Providing sponsored educationalmaterials is one of several mechanisms used by corporations to market inschools. I direct the Center for the Analysis of Commercialism in Education atthe University of Wisconsin-Milwaukee (http://www.uwm.edu/Dept/CACE).In each of the past two years we have released an annual report oncommercializing trends in American schools. 
The reports track seven types ofschoolhouse commercializing activity:
The seventh area of commercialism,privatization, moves us to the third category of commercialism in my scheme,i.e., the selling of schools themselves as a product. This is arelatively new phenomenon that first drew widespread public notice in 1992 whenEducational Alternatives, Inc. (EAI) signed a contract to run nine BaltimorePublic Schools. EAI (now the TesseracT Group) was subsequently forced out ofdistrict by allegations of over-billing and under-performing. Chris Whittlelaunched EAI’s principal competitor, the Edison Project (now Edison Schools) in1991. Originally Whittle’s idea was to open a chain of 200 private for-profit schoolsby 1996. After spending about $45 million and two years trying unsuccessfullyto get his brainchild off the ground, Whittle switched gears and focused onrunning public schools.  At the moment Edison claims tomanage 79 schools.  The company has yet to turn a profitand its educational performance is most accurately described as mediocre.Nevertheless, the number of firms attempting to find profit in the K-12 publiceducation system is growing. In large measure this growth is being propelled bypermissive state charter school legislation and the continuing and well-fundedcampaign to promote educational vouchers.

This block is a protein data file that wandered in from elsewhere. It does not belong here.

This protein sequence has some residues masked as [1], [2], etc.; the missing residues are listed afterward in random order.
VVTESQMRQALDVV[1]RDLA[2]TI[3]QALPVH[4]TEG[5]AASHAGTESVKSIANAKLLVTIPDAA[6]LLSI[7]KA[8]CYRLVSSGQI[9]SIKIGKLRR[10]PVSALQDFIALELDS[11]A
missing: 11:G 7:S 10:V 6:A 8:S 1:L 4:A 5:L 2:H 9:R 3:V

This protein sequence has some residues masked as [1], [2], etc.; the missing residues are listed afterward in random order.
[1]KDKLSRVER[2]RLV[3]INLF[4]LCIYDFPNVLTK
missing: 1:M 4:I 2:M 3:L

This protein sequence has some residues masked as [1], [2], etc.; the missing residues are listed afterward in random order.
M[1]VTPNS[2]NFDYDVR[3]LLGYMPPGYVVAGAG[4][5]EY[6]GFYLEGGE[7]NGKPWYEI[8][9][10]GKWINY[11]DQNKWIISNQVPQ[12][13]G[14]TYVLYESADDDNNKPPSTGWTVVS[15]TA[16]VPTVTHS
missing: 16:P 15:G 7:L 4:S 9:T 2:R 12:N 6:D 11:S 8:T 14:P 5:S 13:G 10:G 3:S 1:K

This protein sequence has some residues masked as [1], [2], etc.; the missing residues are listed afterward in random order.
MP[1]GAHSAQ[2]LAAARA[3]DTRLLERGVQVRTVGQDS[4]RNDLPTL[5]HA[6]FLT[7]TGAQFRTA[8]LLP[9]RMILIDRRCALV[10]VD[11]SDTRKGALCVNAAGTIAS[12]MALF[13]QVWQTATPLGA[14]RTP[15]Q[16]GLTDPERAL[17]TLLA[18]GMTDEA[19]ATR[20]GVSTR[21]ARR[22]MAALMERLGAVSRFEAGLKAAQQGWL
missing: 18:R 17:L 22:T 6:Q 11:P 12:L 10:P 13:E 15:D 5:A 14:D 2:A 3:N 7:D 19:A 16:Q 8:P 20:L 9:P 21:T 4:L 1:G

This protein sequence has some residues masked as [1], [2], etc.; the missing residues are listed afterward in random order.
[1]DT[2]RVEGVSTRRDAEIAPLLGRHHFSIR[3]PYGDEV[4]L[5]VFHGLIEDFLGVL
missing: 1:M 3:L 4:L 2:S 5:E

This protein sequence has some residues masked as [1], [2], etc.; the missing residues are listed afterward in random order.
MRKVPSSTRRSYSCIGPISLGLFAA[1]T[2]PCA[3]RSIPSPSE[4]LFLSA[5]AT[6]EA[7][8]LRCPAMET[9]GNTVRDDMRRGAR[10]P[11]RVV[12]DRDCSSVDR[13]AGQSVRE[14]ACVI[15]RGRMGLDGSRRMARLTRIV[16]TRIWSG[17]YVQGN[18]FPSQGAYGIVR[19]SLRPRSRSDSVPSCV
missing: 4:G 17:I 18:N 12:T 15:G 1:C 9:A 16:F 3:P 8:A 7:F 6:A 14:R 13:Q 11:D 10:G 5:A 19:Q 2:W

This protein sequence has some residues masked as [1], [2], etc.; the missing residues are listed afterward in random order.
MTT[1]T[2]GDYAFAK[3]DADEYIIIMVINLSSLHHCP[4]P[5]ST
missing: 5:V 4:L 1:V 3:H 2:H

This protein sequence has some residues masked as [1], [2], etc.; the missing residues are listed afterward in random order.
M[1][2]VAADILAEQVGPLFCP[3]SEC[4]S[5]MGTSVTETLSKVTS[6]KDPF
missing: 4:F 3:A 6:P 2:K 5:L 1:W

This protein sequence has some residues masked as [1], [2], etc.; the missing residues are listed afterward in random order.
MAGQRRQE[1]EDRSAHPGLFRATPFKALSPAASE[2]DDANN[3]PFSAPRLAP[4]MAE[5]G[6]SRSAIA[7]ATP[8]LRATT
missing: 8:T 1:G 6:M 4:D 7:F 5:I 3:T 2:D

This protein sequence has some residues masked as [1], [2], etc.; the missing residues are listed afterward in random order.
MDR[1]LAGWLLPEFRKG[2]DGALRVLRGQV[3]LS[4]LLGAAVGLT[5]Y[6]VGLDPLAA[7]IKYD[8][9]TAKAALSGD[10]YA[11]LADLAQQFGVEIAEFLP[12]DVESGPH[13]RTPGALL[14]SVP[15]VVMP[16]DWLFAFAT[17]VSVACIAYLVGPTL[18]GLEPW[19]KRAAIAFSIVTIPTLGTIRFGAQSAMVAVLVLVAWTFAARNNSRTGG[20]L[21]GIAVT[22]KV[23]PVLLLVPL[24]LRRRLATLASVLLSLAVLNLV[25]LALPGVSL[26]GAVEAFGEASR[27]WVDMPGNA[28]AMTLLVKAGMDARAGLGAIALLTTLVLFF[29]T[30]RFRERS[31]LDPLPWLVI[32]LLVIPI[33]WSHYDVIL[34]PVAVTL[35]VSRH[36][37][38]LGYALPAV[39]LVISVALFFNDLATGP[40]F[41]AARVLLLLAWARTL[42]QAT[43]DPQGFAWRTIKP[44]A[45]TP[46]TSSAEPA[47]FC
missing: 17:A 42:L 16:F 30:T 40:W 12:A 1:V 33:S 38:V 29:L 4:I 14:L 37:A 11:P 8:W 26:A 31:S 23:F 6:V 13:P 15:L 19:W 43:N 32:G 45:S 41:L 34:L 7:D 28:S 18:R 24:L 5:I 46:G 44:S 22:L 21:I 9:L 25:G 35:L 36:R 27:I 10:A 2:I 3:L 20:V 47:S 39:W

The implications of the commercialtransformation of American public education are important for a number ofreasons. Commercialism erodes the democratic political values that have guidedpublic education in this country since its inception. In their place are marketvalues, i.e., the values of spending and getting. Thus, instead of publiceducation guided by a vision of political equality and social justice we have avision of the marketplace in which school processes are corrupted and schoolsthemselves may be purchased like other consumer products. This, of course,excludes the majority of citizens who do not have children in schools from anyrole (except for paying taxes) in shaping the institution.